Asiatic mode of production and Asiatic society

Asiatic mode of production and Asiatic society

(MARXISM) a mode of production and a type of society in which MARX assumed land was owned either by the state and/or self-sufficient village communities, and in which the historical development evident in European society was absent.

This is the sense in which, according to Marx, Asia ‘has no history’. In making these assumptions Marx simply accepted much of the then conventional Western view of Asiatic society as state-dominated, lacking private property in land (see ORIENTAL DESPOTISM), and therefore failing to manifest the economic and political development (e.g. CIVIL SOCIETY) characteristic of European society. Marx also accepted the prevailing, but now largely discredited, view that the distinctive form of Asiatic society could be accounted for by geographical conditions which required widespread public works to build and maintain irrigation systems and flood controls (see also HYDRAULIC SOCIETY).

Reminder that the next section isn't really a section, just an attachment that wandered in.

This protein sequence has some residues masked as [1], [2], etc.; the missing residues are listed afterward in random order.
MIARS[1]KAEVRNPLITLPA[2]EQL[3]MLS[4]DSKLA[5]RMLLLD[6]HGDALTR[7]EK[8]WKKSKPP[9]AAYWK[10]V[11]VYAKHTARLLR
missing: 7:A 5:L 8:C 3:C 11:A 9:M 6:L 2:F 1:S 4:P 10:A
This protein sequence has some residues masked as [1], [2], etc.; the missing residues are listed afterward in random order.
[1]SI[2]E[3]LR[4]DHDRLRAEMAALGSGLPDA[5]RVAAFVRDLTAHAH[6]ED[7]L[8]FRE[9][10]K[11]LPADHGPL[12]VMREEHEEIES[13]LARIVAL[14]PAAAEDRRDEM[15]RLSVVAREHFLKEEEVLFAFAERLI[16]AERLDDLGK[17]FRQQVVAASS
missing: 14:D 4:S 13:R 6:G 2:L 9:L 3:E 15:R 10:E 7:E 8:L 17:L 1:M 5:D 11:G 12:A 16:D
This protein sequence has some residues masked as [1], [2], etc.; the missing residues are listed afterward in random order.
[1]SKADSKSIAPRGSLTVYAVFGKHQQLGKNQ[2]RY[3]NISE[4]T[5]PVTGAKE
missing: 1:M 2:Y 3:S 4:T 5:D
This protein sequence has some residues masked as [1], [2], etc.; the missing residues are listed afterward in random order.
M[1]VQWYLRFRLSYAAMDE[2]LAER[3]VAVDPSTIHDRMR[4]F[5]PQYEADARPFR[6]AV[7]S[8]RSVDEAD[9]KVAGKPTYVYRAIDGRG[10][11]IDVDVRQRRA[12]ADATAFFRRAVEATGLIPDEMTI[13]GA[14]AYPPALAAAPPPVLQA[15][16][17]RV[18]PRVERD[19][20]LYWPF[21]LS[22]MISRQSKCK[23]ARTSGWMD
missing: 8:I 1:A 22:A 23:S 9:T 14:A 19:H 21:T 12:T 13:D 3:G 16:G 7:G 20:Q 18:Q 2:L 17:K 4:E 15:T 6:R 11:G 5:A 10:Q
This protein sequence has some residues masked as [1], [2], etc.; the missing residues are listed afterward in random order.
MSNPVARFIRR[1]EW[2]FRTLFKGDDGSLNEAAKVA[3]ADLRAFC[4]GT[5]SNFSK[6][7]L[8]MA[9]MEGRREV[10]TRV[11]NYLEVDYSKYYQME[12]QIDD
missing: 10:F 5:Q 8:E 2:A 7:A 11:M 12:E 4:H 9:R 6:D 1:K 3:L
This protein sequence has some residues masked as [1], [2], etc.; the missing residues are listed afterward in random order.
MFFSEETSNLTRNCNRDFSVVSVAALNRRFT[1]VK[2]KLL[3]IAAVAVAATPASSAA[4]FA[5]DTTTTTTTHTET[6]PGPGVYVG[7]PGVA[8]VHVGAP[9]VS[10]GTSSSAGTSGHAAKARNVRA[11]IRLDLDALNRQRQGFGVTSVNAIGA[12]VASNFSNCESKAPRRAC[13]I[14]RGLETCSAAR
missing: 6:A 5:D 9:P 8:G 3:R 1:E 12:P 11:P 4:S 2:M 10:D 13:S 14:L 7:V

Today the entire concept of a single basic form of Asiatic mode of production and corresponding form of society is in doubt. This conception has been undermined, firstly, by empirical research which fails to support such a picture of Asian society, and, secondly, by the awareness that European thinking has been dominated by a Euro-centric myth of ‘Oriental Society’ (see Said, 1985). For Marxist theory, the concept of Asiatic society has the added disadvantage of an apparent incompatibility with the general assumption of inherent social progress involved in HISTORICAL MATERIALISM. As Brendan O'Leary (1989) remarks ‘the Asiatic mode of production is the Loch Ness Monster of historical materialism, rarely sighted and much believed’. It should be noted that Marx referred to the term only once by name. See also MODE OF PRODUCTION, ORIENTALISM.

Collins Dictionary of Sociology, 3rd ed. © HarperCollins Publishers 2000